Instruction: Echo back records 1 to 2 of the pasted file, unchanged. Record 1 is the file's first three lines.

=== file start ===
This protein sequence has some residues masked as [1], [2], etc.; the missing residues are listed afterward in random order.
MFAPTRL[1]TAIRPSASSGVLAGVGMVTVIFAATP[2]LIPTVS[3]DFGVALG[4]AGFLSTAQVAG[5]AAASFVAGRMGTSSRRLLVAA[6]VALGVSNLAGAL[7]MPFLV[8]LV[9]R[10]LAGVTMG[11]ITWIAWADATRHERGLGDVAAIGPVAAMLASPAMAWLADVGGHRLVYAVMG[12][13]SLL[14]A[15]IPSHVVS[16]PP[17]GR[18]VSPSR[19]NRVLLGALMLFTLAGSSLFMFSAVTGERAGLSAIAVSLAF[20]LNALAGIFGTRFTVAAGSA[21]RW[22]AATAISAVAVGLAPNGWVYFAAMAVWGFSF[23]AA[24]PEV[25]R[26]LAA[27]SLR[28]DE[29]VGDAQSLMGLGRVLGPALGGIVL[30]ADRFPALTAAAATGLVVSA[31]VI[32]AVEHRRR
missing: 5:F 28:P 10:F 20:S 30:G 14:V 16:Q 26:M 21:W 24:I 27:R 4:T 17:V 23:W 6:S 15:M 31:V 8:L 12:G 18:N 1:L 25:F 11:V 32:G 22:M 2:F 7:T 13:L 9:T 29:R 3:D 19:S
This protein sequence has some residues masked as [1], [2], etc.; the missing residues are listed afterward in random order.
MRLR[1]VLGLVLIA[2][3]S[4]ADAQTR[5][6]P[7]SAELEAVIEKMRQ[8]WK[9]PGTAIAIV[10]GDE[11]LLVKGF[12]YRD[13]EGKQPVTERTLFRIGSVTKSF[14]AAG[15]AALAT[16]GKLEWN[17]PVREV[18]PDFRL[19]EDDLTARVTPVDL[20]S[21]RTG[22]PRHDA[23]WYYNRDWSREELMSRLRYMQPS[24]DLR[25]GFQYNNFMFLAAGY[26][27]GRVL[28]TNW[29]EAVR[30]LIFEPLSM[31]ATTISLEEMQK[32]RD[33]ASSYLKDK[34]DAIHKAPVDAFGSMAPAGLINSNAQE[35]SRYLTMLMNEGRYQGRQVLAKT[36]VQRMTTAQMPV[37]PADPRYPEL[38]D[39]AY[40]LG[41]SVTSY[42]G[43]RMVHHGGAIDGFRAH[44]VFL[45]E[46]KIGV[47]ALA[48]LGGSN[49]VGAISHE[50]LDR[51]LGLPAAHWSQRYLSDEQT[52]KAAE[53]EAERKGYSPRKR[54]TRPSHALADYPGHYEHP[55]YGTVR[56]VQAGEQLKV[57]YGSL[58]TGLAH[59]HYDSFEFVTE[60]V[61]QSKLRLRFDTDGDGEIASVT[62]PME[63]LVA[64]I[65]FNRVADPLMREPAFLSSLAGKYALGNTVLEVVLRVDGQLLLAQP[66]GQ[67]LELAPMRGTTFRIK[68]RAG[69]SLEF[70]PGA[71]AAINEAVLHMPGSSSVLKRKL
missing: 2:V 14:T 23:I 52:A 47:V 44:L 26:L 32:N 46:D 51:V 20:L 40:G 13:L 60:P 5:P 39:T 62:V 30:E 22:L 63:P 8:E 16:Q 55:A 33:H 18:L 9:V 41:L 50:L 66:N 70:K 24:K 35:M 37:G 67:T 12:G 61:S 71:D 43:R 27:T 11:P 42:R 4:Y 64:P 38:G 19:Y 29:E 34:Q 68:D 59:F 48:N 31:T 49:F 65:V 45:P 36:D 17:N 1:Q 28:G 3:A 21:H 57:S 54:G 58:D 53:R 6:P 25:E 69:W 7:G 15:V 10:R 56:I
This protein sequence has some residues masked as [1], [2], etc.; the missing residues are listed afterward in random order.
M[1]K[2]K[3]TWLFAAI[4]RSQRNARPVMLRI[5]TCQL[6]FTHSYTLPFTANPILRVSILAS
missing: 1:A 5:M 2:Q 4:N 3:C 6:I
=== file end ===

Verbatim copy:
This protein sequence has some residues masked as [1], [2], etc.; the missing residues are listed afterward in random order.
MFAPTRL[1]TAIRPSASSGVLAGVGMVTVIFAATP[2]LIPTVS[3]DFGVALG[4]AGFLSTAQVAG[5]AAASFVAGRMGTSSRRLLVAA[6]VALGVSNLAGAL[7]MPFLV[8]LV[9]R[10]LAGVTMG[11]ITWIAWADATRHERGLGDVAAIGPVAAMLASPAMAWLADVGGHRLVYAVMG[12][13]SLL[14]A[15]IPSHVVS[16]PP[17]GR[18]VSPSR[19]NRVLLGALMLFTLAGSSLFMFSAVTGERAGLSAIAVSLAF[20]LNALAGIFGTRFTVAAGSA[21]RW[22]AATAISAVAVGLAPNGWVYFAAMAVWGFSF[23]AA[24]PEV[25]R[26]LAA[27]SLR[28]DE[29]VGDAQSLMGLGRVLGPALGGIVL[30]ADRFPALTAAAATGLVVSA[31]VI[32]AVEHRRR
missing: 5:F 28:P 10:F 20:S 30:G 14:V 16:Q 26:M 21:W 24:I 27:R 4:T 17:V 23:W 6:S 15:M 31:V 8:L 12:G 18:N 1:L 25:F 11:V 32:G 22:M 2:F 7:T 13:L 9:T 29:R 3:D 19:S
This protein sequence has some residues masked as [1], [2], etc.; the missing residues are listed afterward in random order.
MRLR[1]VLGLVLIA[2][3]S[4]ADAQTR[5][6]P[7]SAELEAVIEKMRQ[8]WK[9]PGTAIAIV[10]GDE[11]LLVKGF[12]YRD[13]EGKQPVTERTLFRIGSVTKSF[14]AAG[15]AALAT[16]GKLEWN[17]PVREV[18]PDFRL[19]EDDLTARVTPVDL[20]S[21]RTG[22]PRHDA[23]WYYNRDWSREELMSRLRYMQPS[24]DLR[25]GFQYNNFMFLAAGY[26][27]GRVL[28]TNW[29]EAVR[30]LIFEPLSM[31]ATTISLEEMQK[32]RD[33]ASSYLKDK[34]DAIHKAPVDAFGSMAPAGLINSNAQE[35]SRYLTMLMNEGRYQGRQVLAKT[36]VQRMTTAQMPV[37]PADPRYPEL[38]D[39]AY[40]LG[41]SVTSY[42]G[43]RMVHHGGAIDGFRAH[44]VFL[45]E[46]KIGV[47]ALA[48]LGGSN[49]VGAISHE[50]LDR[51]LGLPAAHWSQRYLSDEQT[52]KAAE[53]EAERKGYSPRKR[54]TRPSHALADYPGHYEHP[55]YGTVR[56]VQAGEQLKV[57]YGSL[58]TGLAH[59]HYDSFEFVTE[60]V[61]QSKLRLRFDTDGDGEIASVT[62]PME[63]LVA[64]I[65]FNRVADPLMREPAFLSSLAGKYALGNTVLEVVLRVDGQLLLAQP[66]GQ[67]LELAPMRGTTFRIK[68]RAG[69]SLEF[70]PGA[71]AAINEAVLHMPGSSSVLKRKL
missing: 2:V 14:T 23:I 52:A 47:V 44:L 26:L 32:N 46:D 51:V 20:L 40:G 13:L 60:P 5:P 39:T 62:V 30:E 22:L 63:P 8:E 16:Q 55:A 33:H 18:L 9:V 41:L 50:L 66:N 70:K 24:K 35:M 37:G 67:T 12:G 61:S 71:D 43:R 27:T 11:P 42:R 4:Y 64:P 38:G 19:Y 29:E 34:Q 68:D 59:F 48:N 31:T 49:F 65:V 45:P 36:D 17:N 1:Q 28:G 3:A 21:H 57:S 54:G 58:D 53:R 6:P 25:E 69:W 7:G 15:V 10:R 56:I